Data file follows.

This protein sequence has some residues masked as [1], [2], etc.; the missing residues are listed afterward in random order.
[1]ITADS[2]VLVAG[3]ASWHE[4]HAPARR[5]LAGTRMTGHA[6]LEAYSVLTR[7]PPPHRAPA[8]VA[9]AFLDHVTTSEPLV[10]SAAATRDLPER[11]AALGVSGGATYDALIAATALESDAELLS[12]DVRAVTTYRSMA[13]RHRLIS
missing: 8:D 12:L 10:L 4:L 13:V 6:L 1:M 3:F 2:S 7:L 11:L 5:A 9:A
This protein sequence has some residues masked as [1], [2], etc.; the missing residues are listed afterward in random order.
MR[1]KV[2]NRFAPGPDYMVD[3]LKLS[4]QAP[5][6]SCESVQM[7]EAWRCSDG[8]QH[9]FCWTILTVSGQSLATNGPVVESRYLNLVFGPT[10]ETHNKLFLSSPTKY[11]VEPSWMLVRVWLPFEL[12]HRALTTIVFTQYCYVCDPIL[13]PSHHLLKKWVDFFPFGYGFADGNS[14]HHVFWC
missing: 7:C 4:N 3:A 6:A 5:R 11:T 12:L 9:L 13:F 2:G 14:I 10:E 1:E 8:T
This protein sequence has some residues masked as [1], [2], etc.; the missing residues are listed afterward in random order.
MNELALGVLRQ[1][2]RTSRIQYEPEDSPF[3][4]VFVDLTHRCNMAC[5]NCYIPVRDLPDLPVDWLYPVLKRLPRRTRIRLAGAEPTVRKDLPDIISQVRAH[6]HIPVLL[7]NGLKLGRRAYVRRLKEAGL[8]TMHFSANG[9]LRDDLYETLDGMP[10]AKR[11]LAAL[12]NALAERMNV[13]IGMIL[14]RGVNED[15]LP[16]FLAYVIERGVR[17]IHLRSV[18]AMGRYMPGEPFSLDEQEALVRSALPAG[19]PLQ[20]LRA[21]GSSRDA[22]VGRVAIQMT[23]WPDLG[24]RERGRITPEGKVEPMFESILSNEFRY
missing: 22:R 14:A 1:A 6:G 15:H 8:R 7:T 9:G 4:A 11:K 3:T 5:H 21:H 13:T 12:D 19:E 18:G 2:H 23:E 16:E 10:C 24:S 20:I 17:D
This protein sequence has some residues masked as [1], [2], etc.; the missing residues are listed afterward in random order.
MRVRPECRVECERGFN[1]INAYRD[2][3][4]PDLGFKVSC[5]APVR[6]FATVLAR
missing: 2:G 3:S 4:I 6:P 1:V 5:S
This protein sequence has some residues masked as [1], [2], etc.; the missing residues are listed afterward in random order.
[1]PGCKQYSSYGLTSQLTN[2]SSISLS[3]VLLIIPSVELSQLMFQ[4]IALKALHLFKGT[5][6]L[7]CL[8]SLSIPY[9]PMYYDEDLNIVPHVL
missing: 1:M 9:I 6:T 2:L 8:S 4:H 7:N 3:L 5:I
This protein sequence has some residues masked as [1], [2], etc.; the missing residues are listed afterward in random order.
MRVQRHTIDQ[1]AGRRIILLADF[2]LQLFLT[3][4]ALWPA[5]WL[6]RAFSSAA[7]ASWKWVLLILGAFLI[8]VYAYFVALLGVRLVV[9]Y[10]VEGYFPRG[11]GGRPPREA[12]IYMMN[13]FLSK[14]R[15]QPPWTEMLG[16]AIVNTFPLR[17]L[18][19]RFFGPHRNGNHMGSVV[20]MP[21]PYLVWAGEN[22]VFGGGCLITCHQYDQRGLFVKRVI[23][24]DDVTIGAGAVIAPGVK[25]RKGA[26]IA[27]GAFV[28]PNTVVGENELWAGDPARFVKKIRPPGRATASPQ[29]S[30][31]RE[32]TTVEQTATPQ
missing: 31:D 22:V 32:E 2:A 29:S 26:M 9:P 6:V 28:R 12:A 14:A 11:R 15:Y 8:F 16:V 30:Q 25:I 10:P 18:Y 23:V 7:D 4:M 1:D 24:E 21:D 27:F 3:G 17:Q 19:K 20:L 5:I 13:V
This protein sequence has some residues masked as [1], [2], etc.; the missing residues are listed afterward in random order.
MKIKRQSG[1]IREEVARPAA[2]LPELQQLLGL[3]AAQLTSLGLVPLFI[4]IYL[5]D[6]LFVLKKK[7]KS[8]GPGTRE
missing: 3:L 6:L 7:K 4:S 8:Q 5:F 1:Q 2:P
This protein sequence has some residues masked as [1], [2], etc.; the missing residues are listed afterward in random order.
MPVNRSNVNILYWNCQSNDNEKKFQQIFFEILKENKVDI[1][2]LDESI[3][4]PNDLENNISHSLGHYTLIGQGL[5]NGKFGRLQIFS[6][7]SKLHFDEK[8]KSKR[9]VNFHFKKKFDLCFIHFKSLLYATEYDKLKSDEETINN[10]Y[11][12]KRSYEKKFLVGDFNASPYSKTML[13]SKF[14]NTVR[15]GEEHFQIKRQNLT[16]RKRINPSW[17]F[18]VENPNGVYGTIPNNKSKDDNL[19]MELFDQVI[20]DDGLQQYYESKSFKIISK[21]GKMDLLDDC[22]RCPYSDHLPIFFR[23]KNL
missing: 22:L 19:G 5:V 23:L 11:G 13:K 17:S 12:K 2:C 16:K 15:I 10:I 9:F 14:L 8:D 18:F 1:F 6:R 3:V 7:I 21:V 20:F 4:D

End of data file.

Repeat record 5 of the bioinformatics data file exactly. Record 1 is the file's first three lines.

This protein sequence has some residues masked as [1], [2], etc.; the missing residues are listed afterward in random order.
[1]PGCKQYSSYGLTSQLTN[2]SSISLS[3]VLLIIPSVELSQLMFQ[4]IALKALHLFKGT[5][6]L[7]CL[8]SLSIPY[9]PMYYDEDLNIVPHVL
missing: 1:M 9:I 6:T 2:L 8:S 4:H 7:N 3:L 5:I